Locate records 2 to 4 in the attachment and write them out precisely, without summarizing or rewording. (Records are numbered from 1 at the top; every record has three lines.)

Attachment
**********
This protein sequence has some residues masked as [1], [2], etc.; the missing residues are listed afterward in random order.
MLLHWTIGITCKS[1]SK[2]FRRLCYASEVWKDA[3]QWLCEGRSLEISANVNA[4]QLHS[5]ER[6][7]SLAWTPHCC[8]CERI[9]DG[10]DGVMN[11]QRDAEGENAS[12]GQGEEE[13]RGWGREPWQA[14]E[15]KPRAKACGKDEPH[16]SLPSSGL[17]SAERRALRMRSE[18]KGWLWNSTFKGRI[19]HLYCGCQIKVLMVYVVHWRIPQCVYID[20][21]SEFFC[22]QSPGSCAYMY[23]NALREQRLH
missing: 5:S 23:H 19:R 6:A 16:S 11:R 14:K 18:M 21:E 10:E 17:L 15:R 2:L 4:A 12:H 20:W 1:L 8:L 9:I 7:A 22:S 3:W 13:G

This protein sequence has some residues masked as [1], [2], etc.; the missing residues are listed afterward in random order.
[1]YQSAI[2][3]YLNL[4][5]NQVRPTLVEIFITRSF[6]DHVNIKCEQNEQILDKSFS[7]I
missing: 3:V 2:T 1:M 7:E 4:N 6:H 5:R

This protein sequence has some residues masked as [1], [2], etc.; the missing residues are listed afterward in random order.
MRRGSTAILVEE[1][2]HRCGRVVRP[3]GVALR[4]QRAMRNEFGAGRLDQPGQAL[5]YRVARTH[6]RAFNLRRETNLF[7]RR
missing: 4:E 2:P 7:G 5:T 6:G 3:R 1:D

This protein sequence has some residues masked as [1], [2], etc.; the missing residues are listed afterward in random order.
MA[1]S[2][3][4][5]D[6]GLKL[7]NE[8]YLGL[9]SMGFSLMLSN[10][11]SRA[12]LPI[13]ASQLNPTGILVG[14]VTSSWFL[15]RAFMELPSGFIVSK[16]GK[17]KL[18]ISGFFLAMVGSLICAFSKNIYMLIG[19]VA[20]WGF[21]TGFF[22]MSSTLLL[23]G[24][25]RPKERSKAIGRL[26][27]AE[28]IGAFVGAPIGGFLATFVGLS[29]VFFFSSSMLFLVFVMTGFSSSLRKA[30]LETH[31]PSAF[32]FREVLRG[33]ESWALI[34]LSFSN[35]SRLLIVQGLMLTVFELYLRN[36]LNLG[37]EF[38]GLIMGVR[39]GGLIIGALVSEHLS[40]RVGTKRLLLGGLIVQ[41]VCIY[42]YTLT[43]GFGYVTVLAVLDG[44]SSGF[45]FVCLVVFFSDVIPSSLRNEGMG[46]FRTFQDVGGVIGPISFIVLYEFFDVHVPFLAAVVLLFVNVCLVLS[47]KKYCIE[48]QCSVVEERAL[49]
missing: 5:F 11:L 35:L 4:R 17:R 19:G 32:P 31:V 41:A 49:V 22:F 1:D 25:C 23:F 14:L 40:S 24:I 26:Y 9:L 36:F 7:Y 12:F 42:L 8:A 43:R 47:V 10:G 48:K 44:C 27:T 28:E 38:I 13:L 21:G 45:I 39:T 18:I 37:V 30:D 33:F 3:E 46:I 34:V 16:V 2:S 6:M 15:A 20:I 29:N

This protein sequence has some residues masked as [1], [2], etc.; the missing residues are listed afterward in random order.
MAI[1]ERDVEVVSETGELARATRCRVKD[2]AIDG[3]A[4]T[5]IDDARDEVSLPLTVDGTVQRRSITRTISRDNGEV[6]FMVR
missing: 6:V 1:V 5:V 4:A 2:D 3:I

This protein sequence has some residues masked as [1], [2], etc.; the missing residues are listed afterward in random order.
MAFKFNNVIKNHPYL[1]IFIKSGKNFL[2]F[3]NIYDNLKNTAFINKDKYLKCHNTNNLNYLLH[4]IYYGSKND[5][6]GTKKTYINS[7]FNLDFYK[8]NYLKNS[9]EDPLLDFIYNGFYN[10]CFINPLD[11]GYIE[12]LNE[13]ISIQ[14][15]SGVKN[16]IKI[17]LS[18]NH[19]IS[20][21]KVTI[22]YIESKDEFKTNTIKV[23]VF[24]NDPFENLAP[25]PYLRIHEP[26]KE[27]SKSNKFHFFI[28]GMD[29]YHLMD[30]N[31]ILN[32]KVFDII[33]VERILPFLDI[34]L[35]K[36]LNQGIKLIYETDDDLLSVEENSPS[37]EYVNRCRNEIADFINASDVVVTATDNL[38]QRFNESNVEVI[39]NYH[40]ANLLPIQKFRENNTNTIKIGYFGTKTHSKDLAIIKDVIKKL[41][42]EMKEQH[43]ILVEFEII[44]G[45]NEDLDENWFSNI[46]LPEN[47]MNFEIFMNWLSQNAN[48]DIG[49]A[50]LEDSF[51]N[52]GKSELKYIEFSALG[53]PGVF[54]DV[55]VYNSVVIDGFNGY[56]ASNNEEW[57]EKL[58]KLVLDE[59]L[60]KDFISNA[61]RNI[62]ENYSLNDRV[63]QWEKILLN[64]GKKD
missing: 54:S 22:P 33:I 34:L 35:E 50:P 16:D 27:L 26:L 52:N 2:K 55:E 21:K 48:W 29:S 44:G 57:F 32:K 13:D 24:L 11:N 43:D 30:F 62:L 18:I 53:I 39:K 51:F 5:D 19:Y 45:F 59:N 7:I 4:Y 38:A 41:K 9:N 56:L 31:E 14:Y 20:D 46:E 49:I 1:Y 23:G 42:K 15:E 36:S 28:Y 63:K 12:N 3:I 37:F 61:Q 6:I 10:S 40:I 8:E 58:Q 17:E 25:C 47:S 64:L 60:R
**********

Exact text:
This protein sequence has some residues masked as [1], [2], etc.; the missing residues are listed afterward in random order.
[1]YQSAI[2][3]YLNL[4][5]NQVRPTLVEIFITRSF[6]DHVNIKCEQNEQILDKSFS[7]I
missing: 3:V 2:T 1:M 7:E 4:N 6:H 5:R

This protein sequence has some residues masked as [1], [2], etc.; the missing residues are listed afterward in random order.
MRRGSTAILVEE[1][2]HRCGRVVRP[3]GVALR[4]QRAMRNEFGAGRLDQPGQAL[5]YRVARTH[6]RAFNLRRETNLF[7]RR
missing: 4:E 2:P 7:G 5:T 6:G 3:R 1:D

This protein sequence has some residues masked as [1], [2], etc.; the missing residues are listed afterward in random order.
MA[1]S[2][3][4][5]D[6]GLKL[7]NE[8]YLGL[9]SMGFSLMLSN[10][11]SRA[12]LPI[13]ASQLNPTGILVG[14]VTSSWFL[15]RAFMELPSGFIVSK[16]GK[17]KL[18]ISGFFLAMVGSLICAFSKNIYMLIG[19]VA[20]WGF[21]TGFF[22]MSSTLLL[23]G[24][25]RPKERSKAIGRL[26][27]AE[28]IGAFVGAPIGGFLATFVGLS[29]VFFFSSSMLFLVFVMTGFSSSLRKA[30]LETH[31]PSAF[32]FREVLRG[33]ESWALI[34]LSFSN[35]SRLLIVQGLMLTVFELYLRN[36]LNLG[37]EF[38]GLIMGVR[39]GGLIIGALVSEHLS[40]RVGTKRLLLGGLIVQ[41]VCIY[42]YTLT[43]GFGYVTVLAVLDG[44]SSGF[45]FVCLVVFFSDVIPSSLRNEGMG[46]FRTFQDVGGVIGPISFIVLYEFFDVHVPFLAAVVLLFVNVCLVLS[47]KKYCIE[48]QCSVVEERAL[49]
missing: 5:F 11:L 35:L 4:R 17:R 19:G 32:P 31:V 41:A 49:V 22:F 1:D 25:C 23:F 14:L 40:S 24:I 26:Y 9:L 36:F 7:Y 12:F 42:L 8:A 43:R 47:V 10:G 48:K 44:C 27:T 28:E 38:I 13:L 21:G 45:I 39:T 18:I 37:V 30:D 33:F 3:E 46:I 34:V 16:V 2:S 6:M 15:A 20:I 29:N